Minnesota Mom Charged With Murder in 'Babies in the Water' Case That Stumped Police for Decades

Mom charged
Minnesota mother Jennifer Matter.Goodhue County Sheriff's Office

The deaths of two newborns in rural Minnesota perplexed investigators for decades. Now, they say they've arrested a woman in the case: the victims' mother, Jennifer Matter.

It was a mystery that weighed on investigators for two decades. Who left a newborn girl to die in the Mississippi River in 1999?

And who abandoned a newborn boy four years later, on the banks of the same body of water, in rural Minnesota?

During an emotional Monday press conference, authorities said they had finally found a suspect, thanks to DNA and genealogy records. A woman believed to be the mother of both babies has been arrested and charged with murder, officials said.

Jennifer Matter, 50, is being held without bail in the Goodhue County Jail on two counts of second-degree murder, according to online records. 

The charges stem from the 2003 death of a naked newborn found on the banks of the river's Lake Pepin. The boy's umbilical cord was attached and wrapped around his body, investigators said.

Authorities did not say Monday why Matter had not been charged in the first case in which the body of a newborn girl wrapped in a towel was found floating in the river in 1999.

Investigators said DNA evidence showed Matter was the mother of both infants.

"Charges may be amended or added at a later time as more evidence comes to light," said Goodhue County Attorney Stephen O'Keefe at the press conference.

DNA testing in 2004 and 2007 determined the babies were related, but the deaths weren't connected to Matter until recent analyses of genetic records, authorities said.

"For over 20 years the deaths of these innocent babies have haunted our community," Goodhue County Sheriff Marty Kelly said Monday.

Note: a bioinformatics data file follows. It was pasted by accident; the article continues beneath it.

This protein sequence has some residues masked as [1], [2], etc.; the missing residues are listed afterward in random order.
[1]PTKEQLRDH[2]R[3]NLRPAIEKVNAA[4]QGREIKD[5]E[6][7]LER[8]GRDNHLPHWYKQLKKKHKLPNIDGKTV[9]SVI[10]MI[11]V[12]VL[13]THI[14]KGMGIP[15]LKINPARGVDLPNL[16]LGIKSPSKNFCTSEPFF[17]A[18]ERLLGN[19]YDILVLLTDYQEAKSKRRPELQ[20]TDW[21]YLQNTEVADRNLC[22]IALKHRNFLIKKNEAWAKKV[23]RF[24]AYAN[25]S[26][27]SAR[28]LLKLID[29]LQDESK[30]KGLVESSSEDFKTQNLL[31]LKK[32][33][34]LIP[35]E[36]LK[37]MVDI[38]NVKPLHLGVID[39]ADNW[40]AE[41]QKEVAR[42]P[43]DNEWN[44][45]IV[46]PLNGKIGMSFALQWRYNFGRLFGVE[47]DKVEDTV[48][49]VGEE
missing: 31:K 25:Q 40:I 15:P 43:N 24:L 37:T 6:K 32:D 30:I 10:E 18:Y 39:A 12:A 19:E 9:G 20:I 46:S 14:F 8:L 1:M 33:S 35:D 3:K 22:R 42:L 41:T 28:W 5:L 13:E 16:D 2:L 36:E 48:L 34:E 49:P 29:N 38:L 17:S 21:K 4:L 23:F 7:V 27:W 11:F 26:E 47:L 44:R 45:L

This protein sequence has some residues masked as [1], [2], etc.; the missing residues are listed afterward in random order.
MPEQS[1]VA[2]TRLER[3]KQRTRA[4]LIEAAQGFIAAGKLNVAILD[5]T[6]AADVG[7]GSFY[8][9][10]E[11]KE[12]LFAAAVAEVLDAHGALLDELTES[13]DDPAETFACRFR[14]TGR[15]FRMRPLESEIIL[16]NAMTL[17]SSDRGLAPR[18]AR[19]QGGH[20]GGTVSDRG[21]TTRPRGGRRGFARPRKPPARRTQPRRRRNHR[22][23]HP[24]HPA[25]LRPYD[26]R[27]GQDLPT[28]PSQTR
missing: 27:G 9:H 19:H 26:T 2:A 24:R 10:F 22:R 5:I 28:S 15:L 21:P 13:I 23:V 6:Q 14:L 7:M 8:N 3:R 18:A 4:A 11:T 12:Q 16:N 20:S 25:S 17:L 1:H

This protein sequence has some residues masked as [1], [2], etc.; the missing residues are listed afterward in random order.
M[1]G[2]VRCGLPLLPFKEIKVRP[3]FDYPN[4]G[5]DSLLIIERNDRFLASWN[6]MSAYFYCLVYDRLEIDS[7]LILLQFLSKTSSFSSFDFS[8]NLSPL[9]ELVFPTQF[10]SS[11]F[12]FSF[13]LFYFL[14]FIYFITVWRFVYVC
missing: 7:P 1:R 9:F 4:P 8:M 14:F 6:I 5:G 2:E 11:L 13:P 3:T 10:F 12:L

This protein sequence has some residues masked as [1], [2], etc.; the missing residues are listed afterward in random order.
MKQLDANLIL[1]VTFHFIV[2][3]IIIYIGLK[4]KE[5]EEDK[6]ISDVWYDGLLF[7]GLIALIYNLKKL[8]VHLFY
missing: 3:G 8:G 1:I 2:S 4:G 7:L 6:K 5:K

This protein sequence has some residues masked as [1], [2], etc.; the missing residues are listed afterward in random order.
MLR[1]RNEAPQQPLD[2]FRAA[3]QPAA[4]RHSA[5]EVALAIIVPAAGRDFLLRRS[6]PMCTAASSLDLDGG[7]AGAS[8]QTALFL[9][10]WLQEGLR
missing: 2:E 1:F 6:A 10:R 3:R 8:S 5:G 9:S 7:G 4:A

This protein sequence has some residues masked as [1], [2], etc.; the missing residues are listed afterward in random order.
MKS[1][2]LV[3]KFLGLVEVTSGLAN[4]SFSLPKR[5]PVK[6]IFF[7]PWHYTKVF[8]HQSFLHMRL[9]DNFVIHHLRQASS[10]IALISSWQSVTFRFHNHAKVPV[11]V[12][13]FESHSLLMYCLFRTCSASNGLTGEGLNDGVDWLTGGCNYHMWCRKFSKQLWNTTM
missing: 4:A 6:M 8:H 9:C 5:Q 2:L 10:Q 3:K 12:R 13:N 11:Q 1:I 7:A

"The tenacity of several investigators in our office to obtain justice for these babies and the perseverance by our community who assisted us in finding answers have led us here today. We pray today's arrest and charges provide some closure," he said.

The cold cases were reopened in 2020, and investigators used genetic genealogy to identify the biological father of the baby found in 1999, the sheriff said. That identification led to Matter being named as a person of interest, authorities said.

Under questioning by local and state authorities last week, Matter acknowledged giving birth to both infants, according to the criminal complaint filed by prosecutors.

Matter told investigators she was drinking too much, in and out of jail and doing "a lot of stupid things," the complaint said.

The woman said she gave birth in her bathroom in 1999, the complaint said.

"Matter stated that the baby was born blue, was not breathing and was not crying, so she freaked out," the complaint said.

"Matter stated that she knows she should have gotten help, but that her mind was not there," the document said.

Matter said she wrapped the baby in a towel, and a day may have gone by before she took the body to a boathouse on the river and left it there, the complaint said. Matter told investigators she had been drinking heavily during that period, authorities said.

She also told investigators that in 2003, she was alone at a public beach when she went into labor, the complaint said.

"Matter stated that it was dark outside, it was cold, that she did not look to see the gender of the child, and that she remembered leaving the baby on the beach before driving away," according to the complaint. Matter later told investigators that the baby "was breathing fine and it may have been crying but she didn't remember it."

The 1999 case helped create Minnesota's "safe haven" law, under which unharmed newborns up to 7 days old may be left at a hospital or health care provider without penalty.

Related Stories